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CSA group and IPAC-CO2 propose bi-national standard for geologic storage of CO2

16 November 2012

CSA Group, a leading developer of standards, codes and training programs, and the International Performance Assessment Centre for Geologic Storage of Carbon Dioxide (IPAC-CO2 Research Inc.), an environmental non-government organization (ENGO), are proposing a bi-national carbon capture and storage (CCS) standard for the geologic storage of carbon dioxide for Canada and the United States.

The CSA Z741 Geological storage of carbon dioxide standard is a Canada-USA consensus standard, developed with a technical committee of more than 30 professionals representing industry, regulators, researchers and NGOs from both sides of the border. The genesis of the standard was a seed document developed by IPAC-CO2 based on their research. It is intended that the new standard will also be used as a basis for the international CCS standards through the International Organization for Standardization (ISO).

CSA Z741 Geological storage of carbon dioxide standard provides guidelines for regulators, industry and others around the world involved with scientific and commercial CCS projects.

It establishes requirements and recommendations for the geological storage of carbon dioxide to help promote environmentally safe and long term containment of carbon dioxide in a way that minimizes risks to the environment and human health.

Global carbon dioxide emissions from fossil-fuel combustion 2 reached a record high of 31.6 gigatonnes (Gt) in 2011, according to the International Energy Agency (IEA). This represents an increase of 1.0 Gt on 2010, or 3.3%. The IEA has urged for a quick and global push to develop and deploy CCS technologies to mitigate greenhouse gas emissions. Formally recognized national or international standards for the long-term storage of CO2 are needed to help ensure risks are identified and addressed.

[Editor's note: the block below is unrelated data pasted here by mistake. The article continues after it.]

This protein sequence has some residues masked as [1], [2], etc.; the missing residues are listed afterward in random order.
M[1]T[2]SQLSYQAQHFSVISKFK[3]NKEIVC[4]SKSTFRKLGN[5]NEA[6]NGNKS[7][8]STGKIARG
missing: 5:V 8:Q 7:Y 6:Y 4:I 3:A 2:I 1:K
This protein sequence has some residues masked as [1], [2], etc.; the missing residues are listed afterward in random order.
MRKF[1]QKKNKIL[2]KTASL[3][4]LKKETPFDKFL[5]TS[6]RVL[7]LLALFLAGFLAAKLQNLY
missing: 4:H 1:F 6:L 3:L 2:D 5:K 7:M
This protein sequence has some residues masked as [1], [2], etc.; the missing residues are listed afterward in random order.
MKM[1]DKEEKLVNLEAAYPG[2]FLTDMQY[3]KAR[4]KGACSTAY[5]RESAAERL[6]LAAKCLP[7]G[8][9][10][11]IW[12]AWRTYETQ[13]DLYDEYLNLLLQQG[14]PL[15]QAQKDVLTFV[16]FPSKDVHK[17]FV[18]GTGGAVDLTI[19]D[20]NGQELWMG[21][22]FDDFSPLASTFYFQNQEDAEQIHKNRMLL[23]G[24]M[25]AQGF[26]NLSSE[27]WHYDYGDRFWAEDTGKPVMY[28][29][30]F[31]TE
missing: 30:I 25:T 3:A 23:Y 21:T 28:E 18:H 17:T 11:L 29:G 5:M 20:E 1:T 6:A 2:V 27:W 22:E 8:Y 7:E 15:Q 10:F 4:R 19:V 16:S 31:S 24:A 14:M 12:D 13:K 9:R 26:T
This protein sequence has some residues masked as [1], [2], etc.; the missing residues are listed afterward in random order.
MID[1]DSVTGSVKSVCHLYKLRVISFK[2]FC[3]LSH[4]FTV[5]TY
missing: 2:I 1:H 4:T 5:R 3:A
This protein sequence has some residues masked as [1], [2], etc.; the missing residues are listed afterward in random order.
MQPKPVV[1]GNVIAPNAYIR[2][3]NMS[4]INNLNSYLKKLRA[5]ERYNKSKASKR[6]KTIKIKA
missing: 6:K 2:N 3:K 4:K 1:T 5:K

There are eight large-scale CCS projects internationally storing about 23 million tonnes of CO2 each year. The Global CCS Institute’s Global Status of CCS: 2012 report released last month said an additional eight projects under construction would increase the annual storage volume to 36 million tonnes by 2015. This is about 70% of the IEA’s target for mitigation activities by CCS. A top priority for CCS research is the confirmation that geologic CO2 storage is safe, reliable and an environmentally beneficial practice for the long-term.

The standard is primarily applicable to saline aquifers and depleted hydrocarbon reservoirs and does not preclude its application to storage associated with tertiary hydrocarbon recovery. It includes, but is not limited to, recommendations with respect to the safer design, construction, operation, maintenance, and closure of storage sites. It also provides recommendations for the development of management documents, community engagement, risk assessment, and risk communication.

The project life cycle covers all aspects, periods, and stages of the storage project, beginning with those necessary to initiate the project (including site screening, selection, characterization, assessment, engineering, permitting, and construction), that lead to the start of injection and proceeding through subsequent operations until cessation of injection; and culminating in the post-injection period, which can include a closure period and a post-closure period. The standard does not specify post-closure period requirements.

CSA Group has experience in developing international environmental and carbon dioxide management standards. On behalf of the Standards Council of Canada (SCC), CSA Group manages the Secretariat for the committee that developed the ISO 14000 environmental management and ISO 14064 greenhouse gas management standards. The CCS standard will be submitted to ISO as a basis for the promotion of international standards by the end of 2012.

IPAC-CO2 Research Inc. provides independent performance and risk assessment and risk management of geologic storage of carbon dioxide. IPAC-CO2Research Inc. was established in 2009 as an environmental non-government organization (ENGO) with $14 million in funding from the Government of Saskatchewan, Royal Dutch Shell and the Government of Canada.

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